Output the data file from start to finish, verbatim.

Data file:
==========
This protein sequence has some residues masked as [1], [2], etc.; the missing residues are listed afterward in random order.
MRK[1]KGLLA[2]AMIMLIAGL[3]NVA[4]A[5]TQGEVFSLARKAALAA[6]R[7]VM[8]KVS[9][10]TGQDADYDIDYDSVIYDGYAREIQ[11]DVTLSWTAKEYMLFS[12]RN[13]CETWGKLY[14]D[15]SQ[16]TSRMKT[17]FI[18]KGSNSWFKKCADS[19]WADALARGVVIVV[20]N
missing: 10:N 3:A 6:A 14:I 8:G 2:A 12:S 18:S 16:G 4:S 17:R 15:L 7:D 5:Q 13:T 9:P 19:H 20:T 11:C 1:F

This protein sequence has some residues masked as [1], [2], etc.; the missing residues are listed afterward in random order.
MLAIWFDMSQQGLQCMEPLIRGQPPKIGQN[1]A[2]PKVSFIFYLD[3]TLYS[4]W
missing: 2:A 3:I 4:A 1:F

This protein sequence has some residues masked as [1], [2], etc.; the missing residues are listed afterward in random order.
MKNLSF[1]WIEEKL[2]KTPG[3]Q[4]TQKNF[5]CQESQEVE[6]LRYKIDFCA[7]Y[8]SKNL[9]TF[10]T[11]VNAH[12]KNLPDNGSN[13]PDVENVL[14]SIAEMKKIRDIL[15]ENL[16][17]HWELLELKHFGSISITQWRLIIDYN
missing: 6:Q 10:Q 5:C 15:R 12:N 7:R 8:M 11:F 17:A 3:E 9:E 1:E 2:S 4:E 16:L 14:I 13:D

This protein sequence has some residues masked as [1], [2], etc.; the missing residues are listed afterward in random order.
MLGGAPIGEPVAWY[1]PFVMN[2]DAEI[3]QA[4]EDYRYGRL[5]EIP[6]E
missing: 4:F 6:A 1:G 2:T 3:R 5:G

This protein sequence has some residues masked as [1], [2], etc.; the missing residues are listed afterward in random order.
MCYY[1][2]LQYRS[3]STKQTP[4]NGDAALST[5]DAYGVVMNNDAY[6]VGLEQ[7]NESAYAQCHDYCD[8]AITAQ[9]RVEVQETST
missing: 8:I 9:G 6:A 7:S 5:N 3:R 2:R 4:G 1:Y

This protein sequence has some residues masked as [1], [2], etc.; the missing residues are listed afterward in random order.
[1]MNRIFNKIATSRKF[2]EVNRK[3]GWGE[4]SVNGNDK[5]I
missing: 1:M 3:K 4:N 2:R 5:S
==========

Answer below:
This protein sequence has some residues masked as [1], [2], etc.; the missing residues are listed afterward in random order.
MRK[1]KGLLA[2]AMIMLIAGL[3]NVA[4]A[5]TQGEVFSLARKAALAA[6]R[7]VM[8]KVS[9][10]TGQDADYDIDYDSVIYDGYAREIQ[11]DVTLSWTAKEYMLFS[12]RN[13]CETWGKLY[14]D[15]SQ[16]TSRMKT[17]FI[18]KGSNSWFKKCADS[19]WADALARGVVIVV[20]N
missing: 10:N 3:A 6:A 14:I 8:G 2:A 12:S 18:S 16:G 4:S 17:R 15:L 7:D 5:Q 13:T 9:P 19:H 20:T 11:C 1:F

This protein sequence has some residues masked as [1], [2], etc.; the missing residues are listed afterward in random order.
MLAIWFDMSQQGLQCMEPLIRGQPPKIGQN[1]A[2]PKVSFIFYLD[3]TLYS[4]W
missing: 2:A 3:I 4:A 1:F

This protein sequence has some residues masked as [1], [2], etc.; the missing residues are listed afterward in random order.
MKNLSF[1]WIEEKL[2]KTPG[3]Q[4]TQKNF[5]CQESQEVE[6]LRYKIDFCA[7]Y[8]SKNL[9]TF[10]T[11]VNAH[12]KNLPDNGSN[13]PDVENVL[14]SIAEMKKIRDIL[15]ENL[16][17]HWELLELKHFGSISITQWRLIIDYN
missing: 6:Q 10:Q 5:C 15:R 12:N 7:R 8:M 11:F 17:A 3:E 9:E 1:E 2:S 4:E 16:L 14:I 13:D

This protein sequence has some residues masked as [1], [2], etc.; the missing residues are listed afterward in random order.
MLGGAPIGEPVAWY[1]PFVMN[2]DAEI[3]QA[4]EDYRYGRL[5]EIP[6]E
missing: 4:F 6:A 1:G 2:T 3:R 5:G

This protein sequence has some residues masked as [1], [2], etc.; the missing residues are listed afterward in random order.
MCYY[1][2]LQYRS[3]STKQTP[4]NGDAALST[5]DAYGVVMNNDAY[6]VGLEQ[7]NESAYAQCHDYCD[8]AITAQ[9]RVEVQETST
missing: 8:I 9:G 6:A 7:S 5:N 3:R 2:R 4:G 1:Y

This protein sequence has some residues masked as [1], [2], etc.; the missing residues are listed afterward in random order.
[1]MNRIFNKIATSRKF[2]EVNRK[3]GWGE[4]SVNGNDK[5]I
missing: 1:M 3:K 4:N 2:R 5:S